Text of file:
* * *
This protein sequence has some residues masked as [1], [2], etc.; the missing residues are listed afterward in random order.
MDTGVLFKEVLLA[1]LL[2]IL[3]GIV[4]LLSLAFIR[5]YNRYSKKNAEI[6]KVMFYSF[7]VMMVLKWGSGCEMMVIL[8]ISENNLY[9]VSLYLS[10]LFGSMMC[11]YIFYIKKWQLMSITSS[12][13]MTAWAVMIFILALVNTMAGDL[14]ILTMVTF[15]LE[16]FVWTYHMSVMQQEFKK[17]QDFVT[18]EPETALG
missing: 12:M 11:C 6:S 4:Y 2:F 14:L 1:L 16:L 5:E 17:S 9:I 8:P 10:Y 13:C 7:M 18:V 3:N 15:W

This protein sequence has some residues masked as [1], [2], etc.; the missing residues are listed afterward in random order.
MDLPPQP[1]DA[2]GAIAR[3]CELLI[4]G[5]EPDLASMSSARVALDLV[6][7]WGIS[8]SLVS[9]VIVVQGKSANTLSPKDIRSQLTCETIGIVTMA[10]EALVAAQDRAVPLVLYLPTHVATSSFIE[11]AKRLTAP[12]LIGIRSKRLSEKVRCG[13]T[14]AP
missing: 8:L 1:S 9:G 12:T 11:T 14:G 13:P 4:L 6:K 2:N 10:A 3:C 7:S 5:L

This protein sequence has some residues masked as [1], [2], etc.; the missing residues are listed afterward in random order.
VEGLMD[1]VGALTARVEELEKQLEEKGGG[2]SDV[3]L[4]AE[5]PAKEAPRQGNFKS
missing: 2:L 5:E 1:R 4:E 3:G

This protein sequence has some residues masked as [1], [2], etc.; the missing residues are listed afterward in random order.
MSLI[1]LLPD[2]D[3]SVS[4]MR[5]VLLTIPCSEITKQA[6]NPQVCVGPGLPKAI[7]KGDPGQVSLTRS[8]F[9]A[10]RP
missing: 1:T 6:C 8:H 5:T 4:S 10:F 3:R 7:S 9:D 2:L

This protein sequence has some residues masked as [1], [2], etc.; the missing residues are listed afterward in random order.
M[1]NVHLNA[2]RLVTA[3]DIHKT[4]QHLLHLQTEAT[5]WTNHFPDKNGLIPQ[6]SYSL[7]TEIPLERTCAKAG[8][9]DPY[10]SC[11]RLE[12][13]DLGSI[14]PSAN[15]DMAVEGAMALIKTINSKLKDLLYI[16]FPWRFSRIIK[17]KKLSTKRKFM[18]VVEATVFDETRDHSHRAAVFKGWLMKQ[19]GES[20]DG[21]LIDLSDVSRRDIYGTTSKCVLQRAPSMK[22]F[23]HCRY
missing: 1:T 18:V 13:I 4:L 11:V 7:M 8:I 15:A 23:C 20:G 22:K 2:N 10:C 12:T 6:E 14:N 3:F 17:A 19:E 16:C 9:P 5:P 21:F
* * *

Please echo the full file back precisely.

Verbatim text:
This protein sequence has some residues masked as [1], [2], etc.; the missing residues are listed afterward in random order.
MDTGVLFKEVLLA[1]LL[2]IL[3]GIV[4]LLSLAFIR[5]YNRYSKKNAEI[6]KVMFYSF[7]VMMVLKWGSGCEMMVIL[8]ISENNLY[9]VSLYLS[10]LFGSMMC[11]YIFYIKKWQLMSITSS[12][13]MTAWAVMIFILALVNTMAGDL[14]ILTMVTF[15]LE[16]FVWTYHMSVMQQEFKK[17]QDFVT[18]EPETALG
missing: 12:M 11:C 6:S 4:Y 2:F 14:L 1:L 16:L 5:E 17:S 9:I 8:P 10:Y 13:C 7:M 18:V 3:N 15:W

This protein sequence has some residues masked as [1], [2], etc.; the missing residues are listed afterward in random order.
MDLPPQP[1]DA[2]GAIAR[3]CELLI[4]G[5]EPDLASMSSARVALDLV[6][7]WGIS[8]SLVS[9]VIVVQGKSANTLSPKDIRSQLTCETIGIVTMA[10]EALVAAQDRAVPLVLYLPTHVATSSFIE[11]AKRLTAP[12]LIGIRSKRLSEKVRCG[13]T[14]AP
missing: 8:L 1:S 9:G 12:T 11:T 14:G 13:P 4:L 6:K 2:N 10:A 3:C 7:S 5:L

This protein sequence has some residues masked as [1], [2], etc.; the missing residues are listed afterward in random order.
VEGLMD[1]VGALTARVEELEKQLEEKGGG[2]SDV[3]L[4]AE[5]PAKEAPRQGNFKS
missing: 2:L 5:E 1:R 4:E 3:G

This protein sequence has some residues masked as [1], [2], etc.; the missing residues are listed afterward in random order.
MSLI[1]LLPD[2]D[3]SVS[4]MR[5]VLLTIPCSEITKQA[6]NPQVCVGPGLPKAI[7]KGDPGQVSLTRS[8]F[9]A[10]RP
missing: 1:T 6:C 8:H 5:T 4:S 10:F 3:R 7:S 9:D 2:L

This protein sequence has some residues masked as [1], [2], etc.; the missing residues are listed afterward in random order.
M[1]NVHLNA[2]RLVTA[3]DIHKT[4]QHLLHLQTEAT[5]WTNHFPDKNGLIPQ[6]SYSL[7]TEIPLERTCAKAG[8][9]DPY[10]SC[11]RLE[12][13]DLGSI[14]PSAN[15]DMAVEGAMALIKTINSKLKDLLYI[16]FPWRFSRIIK[17]KKLSTKRKFM[18]VVEATVFDETRDHSHRAAVFKGWLMKQ[19]GES[20]DG[21]LIDLSDVSRRDIYGTTSKCVLQRAPSMK[22]F[23]HCRY
missing: 1:T 18:V 13:I 4:L 11:V 7:M 8:I 15:A 23:C 20:G 22:K 2:N 10:C 12:T 6:E 14:N 3:F 17:A 19:E 16:C 9:P 5:P 21:F